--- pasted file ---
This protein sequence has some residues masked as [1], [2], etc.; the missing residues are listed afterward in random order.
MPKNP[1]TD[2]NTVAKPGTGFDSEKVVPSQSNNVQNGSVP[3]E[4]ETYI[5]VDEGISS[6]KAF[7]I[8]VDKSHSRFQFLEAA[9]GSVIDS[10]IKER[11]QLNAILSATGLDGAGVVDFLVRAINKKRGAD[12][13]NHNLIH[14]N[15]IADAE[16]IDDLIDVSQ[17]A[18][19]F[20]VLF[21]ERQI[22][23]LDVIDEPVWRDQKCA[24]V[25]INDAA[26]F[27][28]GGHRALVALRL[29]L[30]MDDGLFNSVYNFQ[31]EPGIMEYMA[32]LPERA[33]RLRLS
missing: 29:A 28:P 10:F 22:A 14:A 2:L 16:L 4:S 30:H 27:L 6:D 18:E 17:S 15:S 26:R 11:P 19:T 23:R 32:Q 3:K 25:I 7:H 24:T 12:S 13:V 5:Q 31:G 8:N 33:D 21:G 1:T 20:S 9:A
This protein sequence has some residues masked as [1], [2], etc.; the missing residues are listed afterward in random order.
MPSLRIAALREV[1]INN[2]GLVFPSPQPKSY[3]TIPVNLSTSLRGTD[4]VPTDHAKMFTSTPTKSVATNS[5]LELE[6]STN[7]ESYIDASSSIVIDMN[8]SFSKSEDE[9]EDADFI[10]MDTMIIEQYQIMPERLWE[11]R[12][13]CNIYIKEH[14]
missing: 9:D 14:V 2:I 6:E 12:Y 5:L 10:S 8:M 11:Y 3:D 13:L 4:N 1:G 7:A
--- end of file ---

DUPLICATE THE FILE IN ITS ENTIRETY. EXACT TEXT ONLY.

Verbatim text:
This protein sequence has some residues masked as [1], [2], etc.; the missing residues are listed afterward in random order.
MPKNP[1]TD[2]NTVAKPGTGFDSEKVVPSQSNNVQNGSVP[3]E[4]ETYI[5]VDEGISS[6]KAF[7]I[8]VDKSHSRFQFLEAA[9]GSVIDS[10]IKER[11]QLNAILSATGLDGAGVVDFLVRAINKKRGAD[12][13]NHNLIH[14]N[15]IADAE[16]IDDLIDVSQ[17]A[18][19]F[20]VLF[21]ERQI[22][23]LDVIDEPVWRDQKCA[24]V[25]INDAA[26]F[27][28]GGHRALVALRL[29]L[30]MDDGLFNSVYNFQ[31]EPGIMEYMA[32]LPERA[33]RLRLS
missing: 29:A 28:P 10:F 22:A 14:A 2:L 16:L 4:S 30:H 27:L 6:D 18:E 17:S 15:S 26:R 11:P 19:T 23:R 32:Q 3:K 25:I 7:H 24:T 12:S 13:V 5:Q 31:G 8:N 33:D 21:G 1:T 20:S 9:A
This protein sequence has some residues masked as [1], [2], etc.; the missing residues are listed afterward in random order.
MPSLRIAALREV[1]INN[2]GLVFPSPQPKSY[3]TIPVNLSTSLRGTD[4]VPTDHAKMFTSTPTKSVATNS[5]LELE[6]STN[7]ESYIDASSSIVIDMN[8]SFSKSEDE[9]EDADFI[10]MDTMIIEQYQIMPERLWE[11]R[12][13]CNIYIKEH[14]
missing: 9:D 14:V 2:I 6:E 12:Y 5:L 10:S 8:M 11:Y 3:D 13:L 4:N 1:G 7:A